TORONTO - Ontario's Progressive Conservatives began voting online for a new leader Friday as some of the leadership candidates expressed concerns about a complex system they said could keep some members from casting their ballots before a fast-approaching deadline.
Hartley Lefton, chair of the leadership organizing committee, said the party was working to ensure all members received documentation in the mail needed to access the voting system, which was brought in for a hastily organized leadership race triggered by Patrick Brown's resignation in January amid sexual misconduct allegations.
Four candidates — former Tory legislator Christine Elliott, lawyer and businesswoman Caroline Mulroney, former Toronto city councillor Doug Ford, and parental rights activist Tanya Granic Allen — are vying to replace Brown.
The Tories, whose membership management system was hacked in November, implemented a two-step process to verify the identity of voters, which requires party members to submit photo ID and wait to receive a special code in the mail.
At least one of the campaigns said Friday that scores of members were still waiting for that document even as the voting period began.
"We're urging the party to make sure that people get their PINs so that they can vote because it's important that everyone, all members, have a chance to vote in this leadership," Mulroney said at a Toronto event. "I am concerned about it."
Lefton said the party is aware of those concerns and was dealing with them. He also noted the online voting system was working well.
Concerns have also been raised about the possibility of membership fraud through the use of prepaid credit cards, with some candidates arguing payments made through them cannot be tracked, which makes it impossible to verify that the person buying a membership is the person who casts a ballot.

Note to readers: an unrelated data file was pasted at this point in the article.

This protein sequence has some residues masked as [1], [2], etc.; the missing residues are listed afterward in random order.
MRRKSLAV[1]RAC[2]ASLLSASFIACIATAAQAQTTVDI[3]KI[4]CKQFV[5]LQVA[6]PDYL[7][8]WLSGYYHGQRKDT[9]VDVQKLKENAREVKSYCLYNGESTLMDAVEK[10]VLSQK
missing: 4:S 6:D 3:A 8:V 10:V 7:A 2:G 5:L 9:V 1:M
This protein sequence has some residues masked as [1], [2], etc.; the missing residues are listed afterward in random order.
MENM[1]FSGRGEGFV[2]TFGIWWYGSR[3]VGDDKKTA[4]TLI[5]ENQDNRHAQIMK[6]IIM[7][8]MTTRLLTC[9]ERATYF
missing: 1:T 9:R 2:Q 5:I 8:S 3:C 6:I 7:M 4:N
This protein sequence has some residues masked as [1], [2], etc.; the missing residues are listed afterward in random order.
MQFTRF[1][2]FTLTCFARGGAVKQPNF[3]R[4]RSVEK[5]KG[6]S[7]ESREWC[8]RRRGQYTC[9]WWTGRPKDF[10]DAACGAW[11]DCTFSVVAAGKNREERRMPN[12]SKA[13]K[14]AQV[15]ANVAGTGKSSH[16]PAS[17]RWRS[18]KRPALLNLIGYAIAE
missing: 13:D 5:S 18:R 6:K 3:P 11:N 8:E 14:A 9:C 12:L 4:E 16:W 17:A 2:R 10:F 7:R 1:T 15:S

Those interested in voting for the new Tory leader had until Feb. 16 to join the party. A source with the Progressive Conservatives said memberships rose to 190,000 by that deadline, an increase of roughly 60,000 since the party last examined its rolls.
Tories who wish to cast an online ballot originally had until Friday to register to vote, but the party extended the deadline to 11:59 p.m. on Monday. Voting is set to take place online until Thursday, with the results announced on March 10.
Each party member gets one vote, which will be converted into electoral votes, the party said. There are up to 100 electoral votes per riding, to be allocated to each candidate in proportion to the votes they received in the riding.
The leadership will be determined using a ranked ballot, in which voters pick their preferred candidates and have the option to select a second, third and fourth choice.
The winner is whoever receives more than half the total electoral votes. If no one crosses that threshold on the first round, whoever has the fewest votes or less than 10 per cent get eliminated and those votes get redistributed to whoever was marked as the second choice. This continues until a winner emerges.
Brown, who vehemently denies the allegations that led to his departure, briefly entered the leadership contest to reclaim his old job, but pulled out earlier this week, saying the race was taking a toll on his friends and family.